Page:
Friday, Nov. 17, 2012
HUNTINGTON, W.Va. – A group of Marshall University students has produced a parody of a popular music video as part of a national contest to promote science.
The parody, called “The Lab Song,” is a take-off on the Bruno Mars music video “The Lazy Song.” The students’ video has only been online for a few days but it has already generated more than 1,800 views.
The group worked on the video as part of a nationwide contest called “Stand Up for Science!” sponsored by the Federation of American Societies for Experimental Biology. The society is soliciting entries that creatively promote federally-funded research and its role in improving the health, quality of life or economy in local communities.
Led by junior biochemistry major Sumaiya Chaudhry, the students who produced the video represented departments and majors from across the university, including journalism, the sciences, art, music and theater.
Like the Bruno Mars video, the students’ version features dancing monkeys and a catchy tune. Chaudhry said that the group of 20 or so undergraduate students did all the work on the video. She directed and filmed, wrote the lyrics, did the post-production work and even played ukulele in the song. Other members of the team produced the music, sang, acted and helped with lighting.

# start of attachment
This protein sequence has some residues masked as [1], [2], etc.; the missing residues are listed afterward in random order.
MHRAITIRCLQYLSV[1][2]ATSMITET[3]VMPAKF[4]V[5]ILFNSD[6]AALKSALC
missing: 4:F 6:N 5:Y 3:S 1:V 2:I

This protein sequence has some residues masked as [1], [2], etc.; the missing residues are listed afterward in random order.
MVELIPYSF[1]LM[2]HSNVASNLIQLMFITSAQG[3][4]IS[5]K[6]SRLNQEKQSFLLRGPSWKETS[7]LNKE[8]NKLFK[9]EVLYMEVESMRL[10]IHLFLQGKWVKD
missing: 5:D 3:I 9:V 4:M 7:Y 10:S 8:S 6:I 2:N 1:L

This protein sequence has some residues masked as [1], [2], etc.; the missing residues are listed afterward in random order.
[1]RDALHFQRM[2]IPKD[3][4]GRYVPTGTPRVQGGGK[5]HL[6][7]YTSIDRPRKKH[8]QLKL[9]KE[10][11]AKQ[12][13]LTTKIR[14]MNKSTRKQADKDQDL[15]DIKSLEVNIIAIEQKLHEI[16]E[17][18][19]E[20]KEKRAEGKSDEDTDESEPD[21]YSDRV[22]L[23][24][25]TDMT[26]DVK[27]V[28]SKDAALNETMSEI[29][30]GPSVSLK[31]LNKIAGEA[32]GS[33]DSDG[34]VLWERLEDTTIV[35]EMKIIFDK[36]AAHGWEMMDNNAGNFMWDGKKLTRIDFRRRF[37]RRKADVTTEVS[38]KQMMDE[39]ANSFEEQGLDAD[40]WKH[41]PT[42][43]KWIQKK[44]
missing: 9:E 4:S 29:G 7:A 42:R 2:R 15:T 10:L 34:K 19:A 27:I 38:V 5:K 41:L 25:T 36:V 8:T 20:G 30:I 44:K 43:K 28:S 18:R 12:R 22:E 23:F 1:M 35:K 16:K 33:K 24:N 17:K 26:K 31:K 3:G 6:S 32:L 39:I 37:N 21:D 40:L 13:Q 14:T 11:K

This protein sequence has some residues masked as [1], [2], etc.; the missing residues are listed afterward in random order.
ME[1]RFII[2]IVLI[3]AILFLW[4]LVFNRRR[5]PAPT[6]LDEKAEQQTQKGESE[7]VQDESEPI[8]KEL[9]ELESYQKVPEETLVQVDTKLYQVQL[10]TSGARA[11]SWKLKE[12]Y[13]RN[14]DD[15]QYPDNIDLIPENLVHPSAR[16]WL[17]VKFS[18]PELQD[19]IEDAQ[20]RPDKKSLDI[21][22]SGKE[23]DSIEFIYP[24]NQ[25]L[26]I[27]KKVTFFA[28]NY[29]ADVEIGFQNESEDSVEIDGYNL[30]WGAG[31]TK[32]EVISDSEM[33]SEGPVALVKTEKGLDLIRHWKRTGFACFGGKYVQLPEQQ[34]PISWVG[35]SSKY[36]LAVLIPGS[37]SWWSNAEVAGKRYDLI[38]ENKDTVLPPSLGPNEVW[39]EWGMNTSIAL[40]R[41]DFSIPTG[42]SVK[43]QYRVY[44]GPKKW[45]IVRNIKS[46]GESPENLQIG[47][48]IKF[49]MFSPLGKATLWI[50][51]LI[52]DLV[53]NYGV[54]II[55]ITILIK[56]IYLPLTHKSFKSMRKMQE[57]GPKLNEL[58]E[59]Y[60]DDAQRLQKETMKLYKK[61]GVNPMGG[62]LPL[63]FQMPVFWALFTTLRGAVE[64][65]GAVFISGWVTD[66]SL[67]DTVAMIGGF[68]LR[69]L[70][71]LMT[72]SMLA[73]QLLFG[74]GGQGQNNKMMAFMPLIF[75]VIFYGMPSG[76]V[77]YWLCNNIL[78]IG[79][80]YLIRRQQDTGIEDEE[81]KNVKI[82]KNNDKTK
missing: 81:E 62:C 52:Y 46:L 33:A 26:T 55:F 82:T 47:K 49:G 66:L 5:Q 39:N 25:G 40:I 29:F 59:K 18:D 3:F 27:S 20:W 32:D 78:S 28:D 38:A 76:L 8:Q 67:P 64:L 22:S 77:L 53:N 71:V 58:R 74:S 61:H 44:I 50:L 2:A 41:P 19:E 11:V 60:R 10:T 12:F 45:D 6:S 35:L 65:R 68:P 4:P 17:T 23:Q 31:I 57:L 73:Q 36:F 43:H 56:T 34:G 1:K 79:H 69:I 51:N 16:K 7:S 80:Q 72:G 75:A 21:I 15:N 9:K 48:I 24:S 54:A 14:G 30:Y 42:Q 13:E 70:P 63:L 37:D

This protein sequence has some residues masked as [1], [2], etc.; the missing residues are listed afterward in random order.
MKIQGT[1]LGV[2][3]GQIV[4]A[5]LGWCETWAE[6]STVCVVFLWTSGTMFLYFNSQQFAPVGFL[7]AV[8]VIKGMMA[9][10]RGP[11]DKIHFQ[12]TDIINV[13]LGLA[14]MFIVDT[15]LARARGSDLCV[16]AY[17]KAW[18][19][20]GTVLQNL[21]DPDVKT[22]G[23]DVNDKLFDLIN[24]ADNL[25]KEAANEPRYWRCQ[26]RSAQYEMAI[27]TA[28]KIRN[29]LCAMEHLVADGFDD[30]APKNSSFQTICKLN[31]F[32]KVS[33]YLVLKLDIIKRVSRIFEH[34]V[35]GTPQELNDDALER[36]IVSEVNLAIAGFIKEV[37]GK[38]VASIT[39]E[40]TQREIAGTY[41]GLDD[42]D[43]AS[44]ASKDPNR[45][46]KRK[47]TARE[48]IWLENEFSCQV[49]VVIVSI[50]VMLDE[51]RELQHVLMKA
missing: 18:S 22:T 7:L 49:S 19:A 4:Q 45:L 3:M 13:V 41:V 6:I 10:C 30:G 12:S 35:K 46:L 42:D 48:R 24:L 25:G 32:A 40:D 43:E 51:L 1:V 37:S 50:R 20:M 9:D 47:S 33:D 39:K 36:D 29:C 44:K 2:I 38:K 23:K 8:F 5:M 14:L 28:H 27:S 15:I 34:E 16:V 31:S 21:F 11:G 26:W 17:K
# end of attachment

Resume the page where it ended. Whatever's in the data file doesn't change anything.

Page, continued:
Chaudhry says she had wanted to do a parody video about science for a while and the contest seemed like a good opportunity to get people together and excited about the project.
“This whole process has been very gratifying to see students over various disciplines contributing to this project in a productive and creative way,” she said. “It has been very challenging to get this project going, but it was totally worth it. I hope to see more interdisciplinary projects at the university because collectively we can create something bigger, better, and, hopefully, more enjoyable.”
Another member of the group, junior advertising major Tyler Rice, who appears as a monkey in the video, said the students have done posters to promote their contest entry and will also be using Twitter and other social media avenues to help get the word out.
“Currently, our goal is to increase views of the video,” said Rice. “There will be a public voting period in December, but we plan to deal with that closer to the voting period. Right now we just want to get the video out there and generate as many views as we can.”
The video can be seen on YouTube at http://youtu.be/_7uCcRfrQ0A.
Contact: Ginny Painter, Communications Director, Marshall University Research Corporation, 304.746.1964